By Kevin Lott
It’s no secret that everybody is waiting in anticipation for 1.20 to have more information dropped on it, but until then, get excited for the last Minecraft update of the year! After a multitude of snapshots including bug fixes, technical changes, and more, Mojang has finally dropped 1.19.3. But what does this update include, and if 1.20 is already in production, was this really necessary? Let’s get into it.
1.19.3 comes with three new features and some experimental features. First, there are now new wood sounds. Various wood types now have unique sounds when placed, broken, or walked on. In total, there are three sets of unique sounds: Overworld wood types, Nether wood types, and Bamboo (when enabled). Step sounds can be heard when walking on Carpets, Lily Pads, and Small Amethyst Buds. Step sounds can also be heard when walking through Nether sprouts, Glow lichen, Crimson Roots, and Warped Roots.
Next, there are a few changes being made for this update. The Creative Inventory has had all of its tabs reworked. For example, there is a new tab called the Operator Items Tab which can be found in the Controls Menu and is off by default. The Vex also has a new look. It’s much cuter now, albeit less detailed than the previous model. In the Nether, Enderman, Skeletons and Wither Skeletons only spawn at light level 7 instead of 11, what it previously was. Stronghold code has also been changed to be more efficient in placement. The Wild Update music has been made to be slightly less loud. These changes along with miscellaneous changes to spawners, chat, and other areas conclude the update.
What exactly is changing with spawners? Well, there is no longer a default mob spawn type when they are placed by the player (previously, this was Pigs). Spawners will also not emit fire particles when a mob spawn type hasn’t been defined. They’re also being renamed to Monster Spawner to match Bedrock, and the text color is no longer purple. Pick-block now works for Spawner blocks. Lastly, the mob type of the spawner is now displayed in the hover description of a Spawner item stack. If the mob type has not been defined yet, the hover description will describe how to set it. Those are all the changes for spawners!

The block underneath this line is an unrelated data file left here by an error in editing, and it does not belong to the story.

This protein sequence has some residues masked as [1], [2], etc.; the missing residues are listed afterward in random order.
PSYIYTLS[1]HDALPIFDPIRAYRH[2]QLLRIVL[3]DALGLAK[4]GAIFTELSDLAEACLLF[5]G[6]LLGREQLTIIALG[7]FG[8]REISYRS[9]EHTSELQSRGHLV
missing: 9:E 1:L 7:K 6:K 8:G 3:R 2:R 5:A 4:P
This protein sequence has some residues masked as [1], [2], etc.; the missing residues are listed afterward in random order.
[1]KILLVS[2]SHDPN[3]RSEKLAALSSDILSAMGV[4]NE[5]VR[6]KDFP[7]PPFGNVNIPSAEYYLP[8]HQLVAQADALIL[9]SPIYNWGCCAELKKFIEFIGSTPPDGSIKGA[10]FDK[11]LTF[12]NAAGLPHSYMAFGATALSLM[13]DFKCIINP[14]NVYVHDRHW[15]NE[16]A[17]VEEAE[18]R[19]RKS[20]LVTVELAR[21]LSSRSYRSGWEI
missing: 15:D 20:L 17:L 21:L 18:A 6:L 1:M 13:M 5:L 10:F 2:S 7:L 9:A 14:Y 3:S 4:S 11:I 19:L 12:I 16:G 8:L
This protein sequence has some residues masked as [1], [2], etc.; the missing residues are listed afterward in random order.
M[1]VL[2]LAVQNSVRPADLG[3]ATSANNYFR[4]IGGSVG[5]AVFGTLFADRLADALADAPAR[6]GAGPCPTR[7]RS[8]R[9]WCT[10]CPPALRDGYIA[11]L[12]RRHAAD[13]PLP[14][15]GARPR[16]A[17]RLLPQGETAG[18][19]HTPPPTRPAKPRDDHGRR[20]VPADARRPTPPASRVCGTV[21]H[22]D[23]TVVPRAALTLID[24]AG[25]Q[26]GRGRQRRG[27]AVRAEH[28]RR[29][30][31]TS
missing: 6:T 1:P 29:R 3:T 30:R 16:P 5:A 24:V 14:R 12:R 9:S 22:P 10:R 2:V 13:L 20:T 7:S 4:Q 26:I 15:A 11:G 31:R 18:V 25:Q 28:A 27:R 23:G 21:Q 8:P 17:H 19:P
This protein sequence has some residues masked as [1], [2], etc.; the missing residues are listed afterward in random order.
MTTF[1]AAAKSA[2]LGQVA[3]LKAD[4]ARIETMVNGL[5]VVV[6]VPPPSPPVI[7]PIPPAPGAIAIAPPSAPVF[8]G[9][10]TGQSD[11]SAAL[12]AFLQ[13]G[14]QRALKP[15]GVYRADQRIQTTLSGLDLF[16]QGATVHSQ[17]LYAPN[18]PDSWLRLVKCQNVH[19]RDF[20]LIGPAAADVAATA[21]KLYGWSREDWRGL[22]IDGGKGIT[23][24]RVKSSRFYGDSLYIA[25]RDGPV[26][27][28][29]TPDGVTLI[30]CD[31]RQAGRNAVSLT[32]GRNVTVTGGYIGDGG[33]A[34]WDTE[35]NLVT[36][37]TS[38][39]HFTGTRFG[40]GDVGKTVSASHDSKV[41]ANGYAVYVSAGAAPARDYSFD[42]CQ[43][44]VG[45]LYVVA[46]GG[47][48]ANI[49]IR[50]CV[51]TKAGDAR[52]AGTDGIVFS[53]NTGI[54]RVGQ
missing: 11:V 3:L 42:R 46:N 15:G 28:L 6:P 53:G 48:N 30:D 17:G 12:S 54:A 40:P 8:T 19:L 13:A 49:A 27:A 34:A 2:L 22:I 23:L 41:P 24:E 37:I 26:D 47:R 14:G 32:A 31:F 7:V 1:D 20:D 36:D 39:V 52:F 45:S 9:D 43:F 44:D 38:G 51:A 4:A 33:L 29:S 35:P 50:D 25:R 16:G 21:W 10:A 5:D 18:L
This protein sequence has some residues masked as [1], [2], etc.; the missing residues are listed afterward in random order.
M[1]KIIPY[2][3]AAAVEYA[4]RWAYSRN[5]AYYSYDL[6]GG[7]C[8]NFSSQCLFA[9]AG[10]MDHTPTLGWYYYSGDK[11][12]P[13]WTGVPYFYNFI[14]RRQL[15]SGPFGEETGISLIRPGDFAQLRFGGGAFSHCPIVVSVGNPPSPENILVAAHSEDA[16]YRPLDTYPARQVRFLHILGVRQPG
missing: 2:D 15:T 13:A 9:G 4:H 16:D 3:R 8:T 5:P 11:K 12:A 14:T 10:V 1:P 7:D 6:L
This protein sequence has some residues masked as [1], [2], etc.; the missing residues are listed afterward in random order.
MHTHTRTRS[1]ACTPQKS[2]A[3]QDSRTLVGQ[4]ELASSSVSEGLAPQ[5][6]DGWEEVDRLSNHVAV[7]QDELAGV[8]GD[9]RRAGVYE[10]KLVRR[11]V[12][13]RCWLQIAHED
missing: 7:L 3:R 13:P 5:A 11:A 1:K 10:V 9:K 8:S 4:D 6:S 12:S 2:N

What’s changed with chat? Well, the chat preview has been removed. Chat messages deleted by server moderators will no longer be completely hidden, but rather replaced with text stating “this chat message has been deleted by the server” sort of like Twitch streams. Deleted chat messages will also be displayed in the chat window for around three seconds before being hidden. Partially filtered chat messages now show the filtered text as gray hashes with a hover text saying that it was filtered. The Chat Reporting screen now shows when the player being reported rejoined chat. Overall, chat is being reworked entirely to support more moderation and control.
What’s going on with Tooltips? These little item descriptions are the backbone of those who don’t know how to use literally everything in Minecraft. When tabbing through buttons, tooltips are now displayed above or below them. Tooltips displayed when hovering are displayed next to the cursor. Tooltips from focused buttons (referring to when you press tab) priority over tooltips from hovered buttons. Basically, the visual representation of tooltips is being changed slightly, probably to appease a Mojang member’s OCD. Oh well!
This is going to be a new thing that Mojang starts doing. Essentially, experimental features can be enabled which allows you to test out future content which may not be polished enough to include in the base game. The new experimental features being added include Bundles, Camels, the Bamboo wood set, the Chiseled Bookshelf, Hanging Signs, Mob Heads on Note Blocks Interactions, the Piglin Mob Head, and new advancements.
All of these features and changes along with over TWO HUNDRED bug fixes concludes the update.
That’s 1.19.3! Definitely a major update that blows 1.19.1 and 1.19.2 out of the water, especially due to the experimental features. This update sets a precedent for testing features that will be included in 1.20 in your 1.19.3 worlds, which is great because it allows Mojang to collect more data promptly. I’m particularly fond of the Camels. They’re so cute! In any case, I hope you enjoy this new Minecraft update. Goodbye!